- Salary loan. Members are entitled to the right to borrow money from the SSS, should they need some to meet their short-term needs.
- Sickness. When an SSS member is unable to work due to injuries or diseases, there is a sickness benefit that they can avail. The sickness benefit pays a daily cash allowance for every day they’re confined in a hospital or at home and unable to work or earn.
- Unemployment insurance. According to the newly enacted Social Security Act of 2018, SSS must provide a cash allowance to SSS members who were laid off from work provided that they were not terminated for just cause. The benefit is equivalent to two months worth of benefits and is meant to help tide them over until they find a new job.
- Maternity. All female SSS members who can’t work due to childbirth or miscarriage are entitled to maternity benefits in the form of cash allowance.
- Disability. SSS members who get into an accident or get sick resulting in partial or total permanent disability may avail of a cash benefit, which is paid either as a one-time lump sum or a monthly pension.
- Retirement. Senior members aged 60 and up and retired members will receive cash benefits paid as a lump sum or in the form of a monthly pension.
- Death. Upon the death of an SSS member, his or her beneficiaries are entitled to receive cash benefits, paid either as a lump sum or as monthly pension for minors and senior citizens.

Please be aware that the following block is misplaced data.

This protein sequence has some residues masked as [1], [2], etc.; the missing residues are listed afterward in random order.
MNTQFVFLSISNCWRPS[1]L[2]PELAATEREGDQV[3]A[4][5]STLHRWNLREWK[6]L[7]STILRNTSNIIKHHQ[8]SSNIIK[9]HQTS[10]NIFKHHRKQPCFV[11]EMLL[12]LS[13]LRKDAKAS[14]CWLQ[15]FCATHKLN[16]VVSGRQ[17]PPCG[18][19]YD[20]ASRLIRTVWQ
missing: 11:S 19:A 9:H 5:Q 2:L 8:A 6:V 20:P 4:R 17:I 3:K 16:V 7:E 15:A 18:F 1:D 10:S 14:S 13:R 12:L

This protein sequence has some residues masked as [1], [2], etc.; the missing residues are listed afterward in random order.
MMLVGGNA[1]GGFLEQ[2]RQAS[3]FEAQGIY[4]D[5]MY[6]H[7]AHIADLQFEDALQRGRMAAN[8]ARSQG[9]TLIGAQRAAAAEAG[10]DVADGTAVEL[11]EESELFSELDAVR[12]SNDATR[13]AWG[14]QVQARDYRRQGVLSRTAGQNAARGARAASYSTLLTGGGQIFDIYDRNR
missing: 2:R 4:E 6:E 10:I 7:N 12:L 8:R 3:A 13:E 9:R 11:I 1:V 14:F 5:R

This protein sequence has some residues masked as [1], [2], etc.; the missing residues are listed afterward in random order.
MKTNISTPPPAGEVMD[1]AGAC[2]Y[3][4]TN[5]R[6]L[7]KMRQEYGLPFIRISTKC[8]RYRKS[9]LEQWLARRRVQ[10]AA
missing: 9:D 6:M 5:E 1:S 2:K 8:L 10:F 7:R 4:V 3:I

- Funeral. Funeral benefits refer to the cash benefit given to anyone who paid for the burial costs of a deceased SSS member.
Who can get an SSS number?
Any Filipino aged 60 and below who have not been issued an SSS number before can apply for SSS membership to get their own. Naturally, it is possible, provided they belong to any of the following member categories:
Employees, full time or part-time, including workers on regular, contractual, or probationary status. Here are some examples:
- Private sector employees
- Household service workers or kasambahays
- Employees of foreign governments or international organizations under administrative agreement with the SSS
Self-employed individuals who are earning at least Php 1,000 monthly from their own business or by providing their professional services, such as:
- Entrepreneurs (Partners and sole proprietors)
- Farmers and fishermen
- Informal workers (sidewalk vendors, jeepney or tricycle drivers, etc.)
- Contractual and job order employees working for government agencies who are not covered by GSIS
- Actors, directors, scriptwriters, journalists/news correspondents, etc.
- Professional athletes, coaches, and trainers licensed by the Games and Amusement Board, as well as jockeys and trainers licensed by the Philippine Racing Commission
Overseas Filipino Workers (OFWs)
All OFWs or Filipinos working abroad are required by the Social Security Act of 2018 to seek coverage and protection from SSS so they need an SSS number. This membership class apply to:
- Workers recruited in the Philippines by foreign employers for deployment abroad
- Filipinos who earn income from outside the country
- Filipinos who are permanent residents in other countries